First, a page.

One Word

“What’s your word for the year?”  I have a number of friends who, instead of making New Year’s resolutions, faithfully choose one word to characterize their year.   Perhaps the word is something true about them that they want to be reminded of, like “chosen” or “clean”.  Maybe the word is an area they would like to grow in, such as “forgiveness” or “dependability”.   As they go through the year they can see God do work in their lives in that specific area.

I’ve never done this.

I’m not against the idea.  I believe it’s a worthy pursuit.  I just have never had a word captivate me enough to want to focus on it for the whole year.  It could be because I see so many areas of my life that require growth and attention that I can’t narrow it down to one.  Or it could be that I know myself well enough to know that the thing that seems pressing in early January may be long forgotten by May.  Regardless, I’ve never felt compelled to join in the exercise.

Until now.

I was recently reading an article by Ann Voskamp that caught my attention.  (It was reposted by my friend Pamela Haddix on her blog Worship and the Word which you should definitely check out!)  Ann brilliantly presented a word that was so compelling that I am inclined to make it my word for the year.

  • … it’s a word that captivates my attention like no other
  • … it’s a word that reminds me who I am and where I stand in this world
  • … it’s a word that brings attention to where my priorities are and where they should be
  • … it’s a word that causes the chaos in my life to hush
  • … it’s a word that commands attention where it is due
  • … it’s a word that silences storms and moves mountains
  • … it’s a word that makes demons tremble and sends them cowering

I’m not sure how I’ll do having a “word for the year”.  But anything that will keep me coming back to the name of Jesus has got to be worth trying.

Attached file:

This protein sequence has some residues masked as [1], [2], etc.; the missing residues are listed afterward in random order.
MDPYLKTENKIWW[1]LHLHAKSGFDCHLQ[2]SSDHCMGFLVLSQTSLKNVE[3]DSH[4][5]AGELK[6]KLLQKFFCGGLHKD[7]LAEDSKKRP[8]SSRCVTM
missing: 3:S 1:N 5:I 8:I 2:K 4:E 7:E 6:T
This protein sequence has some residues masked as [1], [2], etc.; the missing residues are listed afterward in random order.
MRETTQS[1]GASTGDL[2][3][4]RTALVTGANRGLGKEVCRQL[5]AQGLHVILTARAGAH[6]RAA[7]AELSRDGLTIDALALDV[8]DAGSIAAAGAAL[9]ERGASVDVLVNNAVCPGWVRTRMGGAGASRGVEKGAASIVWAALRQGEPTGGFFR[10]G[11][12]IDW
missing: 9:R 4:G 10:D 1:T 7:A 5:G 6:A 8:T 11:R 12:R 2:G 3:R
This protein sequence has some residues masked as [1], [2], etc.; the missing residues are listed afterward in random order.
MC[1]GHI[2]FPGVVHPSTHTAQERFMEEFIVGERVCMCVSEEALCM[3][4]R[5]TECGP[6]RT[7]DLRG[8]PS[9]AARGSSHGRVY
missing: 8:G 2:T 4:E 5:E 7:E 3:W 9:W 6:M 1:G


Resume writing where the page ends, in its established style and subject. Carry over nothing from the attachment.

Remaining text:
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The Power Source

I’ve often heard people explain the concept of “abiding in Christ” using the illustration of a television plugged into an outlet. On its own, the TV has no source of power; no amount of self-effort will make it function. In order for it to work, the TV has to be plugged in. But as soon as the plug reaches the outlet, power is readily available. The TV instantly has what it needs to perform the function for which it was designed.

There is a lot of truth in that picture when we think about living the Christian life. When we try to fulfill the purposes for which we were created by relying on our own strength, we never succeed. We need to be “plugged in” to Christ, allowing Him to be our source of power.

But there’s a related phenomenon that I’ve often observed. When I had an old analog TV and I would turn it on, it took a little while to warm up. I remember seeing a horizontal flash of light and watching the dark gray screen as it got a little brighter, a little brighter, and then display a blurry picture. Eventually as I continued to watch the picture came into clearer focus. (A similar thing happens with digital TVs as well, but instead of a blurry picture we might get a black screen for awhile, or even a signal check that runs through all the channels trying to find which ones can be used.)

What would happen if, while the television was warming up, I unplugged it? I’d get the dark screen again. And if I then plugged it back in? It would start the process of warming up over again. And if I kept unplugging the set during the warm up time and plugging it back in after, I would get to a point where I would never actually see the picture, but just see the dark screen and maybe an occasional flash of light. The television is connected to the power source but doesn’t appear to be working because it takes some time for it to respond and bring the picture into focus.

Have you ever experienced a cycle like that? Sin – repent – sin – repent – plug in – unplug – plug in – unplug… and the struggle continues and the picture never seems to come into focus?  It can be easy to think, “I kept turning to God every time I fell … but it didn’t work,” assuming that because we haven’t yet changed, His help must not be available. But the reality is that the power is there.  When Jesus paid the price for our sins, it worked.  Sometimes it just takes us awhile to respond to the power that is available to us.